Zhi Yueying, who is a deputy to the National People's Congress (NPC), was selected as a national role model for honesty and trustworthiness on Nov 5. She works at the Baiyang teaching site in Zaoxia town, Fengxin county, Jiangxi province, and has helped children living in the mountains to realize their dreams of education for more than 40 years.
"Do not let any child stop schooling due to poverty," Zhi once promised. She spent 41 years working on a mountain in Fengxin, growing from a young woman with two black pigtails to an old lady with gray hair. Time has changed her appearance, but it could not change her steadfast promise. More than 1,100 children have left the mountain in order to fulfill their dreams, while Zhi still works there.
Worthwhile or not? Fostering rural education
In 1980, when she was 19, Zhi passed an exam and became a teacher in the remote Niyang Primary School. The school was in a mountainous area, at an altitude of more than 1,000 kilometers. People rarely visited the school as there is no highway access. Students typically walk more than 10km to get there.
At the beginning of a semester, teachers at the school had to carry textbooks and teaching appliances from the foot of the mountain up to the school. Though Zhi's family opposed her decision, she began her teaching career with a passion to devote herself to education.
Zhi Yueying and the children living in the mountains [Photo/npc.gov.cn]
During her first workday, a village official said, "as conditions here are hard, many teachers try to transfer after working six months to a year. You are young and from an outside region, so you definitely won't stay long."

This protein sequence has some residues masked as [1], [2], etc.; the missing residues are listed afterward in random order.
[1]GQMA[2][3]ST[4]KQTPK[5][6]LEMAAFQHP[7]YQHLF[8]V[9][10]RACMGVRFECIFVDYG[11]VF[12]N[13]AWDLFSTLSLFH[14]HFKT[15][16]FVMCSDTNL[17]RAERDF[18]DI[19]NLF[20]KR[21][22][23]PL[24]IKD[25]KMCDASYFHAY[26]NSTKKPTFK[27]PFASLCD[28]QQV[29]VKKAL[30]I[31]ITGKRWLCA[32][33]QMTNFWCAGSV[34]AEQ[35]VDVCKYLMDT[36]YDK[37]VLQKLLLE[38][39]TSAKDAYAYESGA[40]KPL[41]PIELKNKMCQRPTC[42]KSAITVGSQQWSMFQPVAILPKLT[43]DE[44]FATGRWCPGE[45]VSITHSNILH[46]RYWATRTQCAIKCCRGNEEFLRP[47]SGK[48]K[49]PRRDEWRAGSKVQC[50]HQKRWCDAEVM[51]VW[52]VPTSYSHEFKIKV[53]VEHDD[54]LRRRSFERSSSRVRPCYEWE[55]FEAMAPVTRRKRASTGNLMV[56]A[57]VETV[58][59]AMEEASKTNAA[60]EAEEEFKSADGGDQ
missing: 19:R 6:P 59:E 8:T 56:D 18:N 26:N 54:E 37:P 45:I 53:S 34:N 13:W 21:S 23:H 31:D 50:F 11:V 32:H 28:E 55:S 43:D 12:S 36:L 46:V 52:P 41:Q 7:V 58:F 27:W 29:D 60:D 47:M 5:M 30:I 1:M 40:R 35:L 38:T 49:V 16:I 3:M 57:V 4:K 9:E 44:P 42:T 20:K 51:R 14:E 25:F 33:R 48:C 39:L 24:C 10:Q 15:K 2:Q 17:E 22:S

Zhi said it was okay during the daytime, but that at night she was full of fear and missed her family as she could hear the whistling wind and animals' cries. She asked herself whether it was worth teaching in a remote and impoverished primary school. She cried and considered giving up the job that night as she thought she would spend many sleepless nights there.
Zhi came to the shabby classroom the next day. She saw the children and thought education could bring them hope. "I saw their eyes that touched me deep in my heart." Students there had little contact with the outside world, and acquiring knowledge was the only way to walk out of the mountain, she said, adding that children in mountains need teachers just as urban students do.
She became a deputy to the 13 NPC in 2018. To appeal for the increase of rural teachers' incomes, she spent two months surveying rural primary and middle schools, teaching sites and teachers' homes, and submitted a suggestion to raise the salaries of rural teachers working for compulsory education before the national two sessions.
Educational authorities attached importance to her suggestion and responded to her. Such teachers can currently get a monthly subsidy of about 500 yuan ($78.6) on average.
Bitter or sweet? Her promise to not let any child stop schooling due to poverty
"Not letting any child stop schooling due to poverty is my belief and promise as I choose to stay in the mountainous area," Zhi said.
To help poor students, Zhi carried wood and loaded things onto vehicles on the mountain in order to earn more during the holidays. She got injured in an accident and still has a scar on her cheek.
As she was busy with teaching, she did not spend time visiting doctors down the mountain to treat her right ear and eye. The ear lost hearing while the eye lost sight. She has helped students from impoverished families to finish their studies over the last 41 years.
Leave or stay?
In February 2012, local authorities considered Zhi's physical conditions and decided to transfer her to teach at the town's central primary school. At that time, people in Baiyang village, more than 5km from Niyang village, invited Zhi to teach there. Zhi agreed.
Apart from her teaching work, she has helped the construction team to build a new teaching building. Local villagers have been moved by her spirit; the school's teaching performances and comprehensive evaluation ranked highly among schools in Zaoxia town.
Local authorities cared about Zhi's health and attempted to transfer her several times over the past 40-plus years, yet Zhi refused. She could retire to recuperate and reunite with her family five years ago, yet she chose to stay with children on the mountain.
Many children have left the mountain to continue their studies. Zhi said it was worthwhile to teach in the mountainous area. Zhi said sticking to teaching in the mountain village is not an easy job, but a promise for the children there.